The Case for Staycations
Why vacations are overrated
Posted November 17, 2015
I can't blame them. Corporations spend fortunes on vacation commercials trying to get you to part with $6,000, which is the average cost for two for a by-plane vacation including the 20% tax on hotels, airfares, rent-a-cars, etc. Everyone in such commercials appears pre-orgasmic: gaping at some native dance, in awe of some famous monument, or cavorting in surreal water, with a model.
Those amnesiacs forget that to prepare for vacation, you not only need to take hours to pack and buy stuff like a 220-volt converter, you have to cram in, on top of your already busy life, all the work that needs to be done in your absence: get that report done, visit those customers, see your ailing relative. You have to make arrangements for the dog, get someone to water the plants, and if you have kids, bringing 'em is a pain. Finding someone to stay with 'em is a pain, sometimes an expensive pain.
Despite taking hours to pack, you usually leave something home. Maybe it's just that sun hat to ward off the beach sun you're flying thousands of miles to bask in. No big deal—it's hard to pack anyway. But what if it's your medication, precipitating a postponement of that first day on the beach while you scramble to find some pharmacist willing to sell you some.
Then there's the getting to-and-from. With flight cutbacks, chances are good you'll be flying at God-awful times and for a long time. And don't forget about having to leave extra early so you don't miss the plane even if there is traffic, to allow time for parking, the shuttle, airport security, sitting in the terminal or the tarmac, and an even longer stint if yours is one of the 25% of flights that get delayed. Take a two-leg flight and you can count on your round-trip containing a delay.
Then you're cooped up in that stale-air, cramped airplane for hours. And let's hope you're not sitting next to that obese person, that cougher, or that nonstop-wailing baby. And then there's that great food they're no longer serving—so you have to take the time to pack and schlep food or buy overpriced victuals at the airport or on the plane. Then as you're taking the pricey Uber to your hotel, you're praying your hotel room looks even vaguely like the jpg on the hotel's website. Are we having fun yet?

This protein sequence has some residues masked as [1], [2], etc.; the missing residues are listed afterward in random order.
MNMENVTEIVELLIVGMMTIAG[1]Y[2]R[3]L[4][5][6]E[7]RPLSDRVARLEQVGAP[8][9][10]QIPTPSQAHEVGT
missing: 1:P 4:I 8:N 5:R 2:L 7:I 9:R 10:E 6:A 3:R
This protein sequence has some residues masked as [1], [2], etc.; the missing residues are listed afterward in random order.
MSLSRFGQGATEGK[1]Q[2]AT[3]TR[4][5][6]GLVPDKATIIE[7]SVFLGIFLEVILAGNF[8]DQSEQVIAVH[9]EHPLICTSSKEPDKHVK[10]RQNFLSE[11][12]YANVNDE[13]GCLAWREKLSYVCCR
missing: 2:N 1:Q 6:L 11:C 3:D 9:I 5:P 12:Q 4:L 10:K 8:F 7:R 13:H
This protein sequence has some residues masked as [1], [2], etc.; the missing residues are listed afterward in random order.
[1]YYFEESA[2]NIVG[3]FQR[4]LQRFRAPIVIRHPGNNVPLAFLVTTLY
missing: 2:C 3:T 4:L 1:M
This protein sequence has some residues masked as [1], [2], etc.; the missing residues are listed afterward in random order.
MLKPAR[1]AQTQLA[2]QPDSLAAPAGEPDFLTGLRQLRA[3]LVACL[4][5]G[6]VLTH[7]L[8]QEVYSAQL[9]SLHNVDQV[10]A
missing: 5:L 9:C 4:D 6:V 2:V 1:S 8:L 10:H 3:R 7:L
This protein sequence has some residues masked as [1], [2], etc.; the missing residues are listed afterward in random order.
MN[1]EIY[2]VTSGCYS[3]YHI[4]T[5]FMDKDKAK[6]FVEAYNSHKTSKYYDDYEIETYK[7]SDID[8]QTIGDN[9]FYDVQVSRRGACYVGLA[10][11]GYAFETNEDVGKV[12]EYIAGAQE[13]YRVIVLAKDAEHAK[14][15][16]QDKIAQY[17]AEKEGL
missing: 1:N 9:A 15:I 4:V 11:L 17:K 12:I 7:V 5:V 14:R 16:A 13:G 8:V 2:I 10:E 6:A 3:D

Yes, then you have your days of experiencing a new culture (and the language barriers, which make your life crazy,) and being one with history as you stare at historic churches, artifacts, and buildings, complete with guided tour: "King Kamehameha lived in this building from 1752 to 1759." Or you bake yourself on that skin-cancer-causing beach—assuming it's not raining.
Alas, not much sooner than you've finally unwound, it's time to reverse the process. On the way home, you're mulling the opportunity cost: what you could have done with the $6,000. At last, you return home. (Remember now, aren't you usually relieved to finally get home?) You pay the dog sitter and/or baby sitter, and thank your neighbor for watering your plants and taking in the mail.
And then you return to work—to find the inevitable avalanche of email, voicemail, and snail mail, not to mention the actual work that piled up in your absence. You need—a vacation.
Or rather a staycation. Give me seven one-day staycations over one seven-day vacation any time. Think of all the things you enjoy but perhaps rarely get to do, and to do them without the travel hassle and cost.
If we can push aside the advertisement-and personally-inflated perceptions of traditional vacation's wonders and stop suppressing all the negatives that have beset you on your past treks, many people will decide to replace their seven-day vacation with seven one-day staycations. How about you?
My wife’s reaction: "Those are all good points but take me to Hawaii."